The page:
Upon comparing the eggs from 1955 Athens Canadian Random Bred (ACRB) meat-type chickens with those from 2013 Cobb 500 broiler breeder hens, Collins et al. [18] have shown that the shell and internal contents characteristics of broiler hatching eggs have been altered by genetic selection. Collins et al. [18] observed that percentage egg weight (EW) loss (PEWL) after 18 doi was 2.7% greater in the ACRB eggs, and that eggshell conductance values adjusted or not adjusted for EW, as well as eggshell conductance constants, at 12 and 18 doi were greater in the ACRB eggs. Moreover, ACRB chicks had smaller residual yolk sacs at hatch and hatched 6 h later. It was concluded that Cobb 500 eggs experienced a lower rate of gas exchange across their eggshells during incubation, which was a contributing factor to an earlier hatch and decreased yolk utilization. However, there are no published reports in the literature documenting the air cell size profile of modern commercial broiler hatching eggs during incubation. Furthermore, air cell size in relation to the eggshell temperature (EST) and PEWL have not been reported for those eggs during incubation. Therefore, the primary objective of this experiment was to determine the air cell size profile of incubating Ross 708 broiler hatching eggs and its relationship to EST and PEWL. The results of this study will provide information that will further our understanding of the changes in the size of the air cells of modern commercial broiler hatching eggs as incubation progresses.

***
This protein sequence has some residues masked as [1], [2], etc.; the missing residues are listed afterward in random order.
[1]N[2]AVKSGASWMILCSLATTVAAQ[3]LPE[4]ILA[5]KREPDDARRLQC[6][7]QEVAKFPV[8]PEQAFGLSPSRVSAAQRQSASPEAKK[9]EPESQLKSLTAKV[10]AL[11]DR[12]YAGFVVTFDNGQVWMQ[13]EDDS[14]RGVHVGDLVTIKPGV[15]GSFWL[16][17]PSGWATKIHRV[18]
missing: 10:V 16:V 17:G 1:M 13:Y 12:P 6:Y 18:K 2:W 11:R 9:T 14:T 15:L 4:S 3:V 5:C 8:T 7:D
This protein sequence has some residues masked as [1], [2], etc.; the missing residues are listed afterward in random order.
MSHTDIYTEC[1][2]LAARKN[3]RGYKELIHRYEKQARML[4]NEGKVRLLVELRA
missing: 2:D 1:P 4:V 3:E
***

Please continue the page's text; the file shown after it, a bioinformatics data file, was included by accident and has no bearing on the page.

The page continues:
It has been reported that the air cells of Ross 308 broiler hatching eggs may be implanted with temperature transponders (1.0 cm long, 2.0 mm wide) between 12 and 14 doi without negatively affecting the porosity of the shell or the development of the embryo [19]. Pulikanti et al. [20] also reported that air cell implantation of temperature transponders in those eggs could be used to successfully determine embryo temperature and for the accurate calculation of absolute and relative eggshell conductance. Nevertheless, it was concluded that increased embryo survivability, through improvements in the implantation procedure, would make temperature transponder use more pragmatic [20]. Consequently, the development of minimally intrusive thermistor probe networks that can extend into the air cell, upon insertion through the shell and its outer membrane early in incubation, are likewise in developmental stages [21]. As incubation progresses, the monitoring of air cell depth (ACD) as well as ACV is particularly important, as the air cell must be able to accommodate either temperature transponders or inserted probes whose lengths should be adjusted to accommodate changes in ACD. This study was initiated at 3 doi when air cell depth could be more accurately assessed.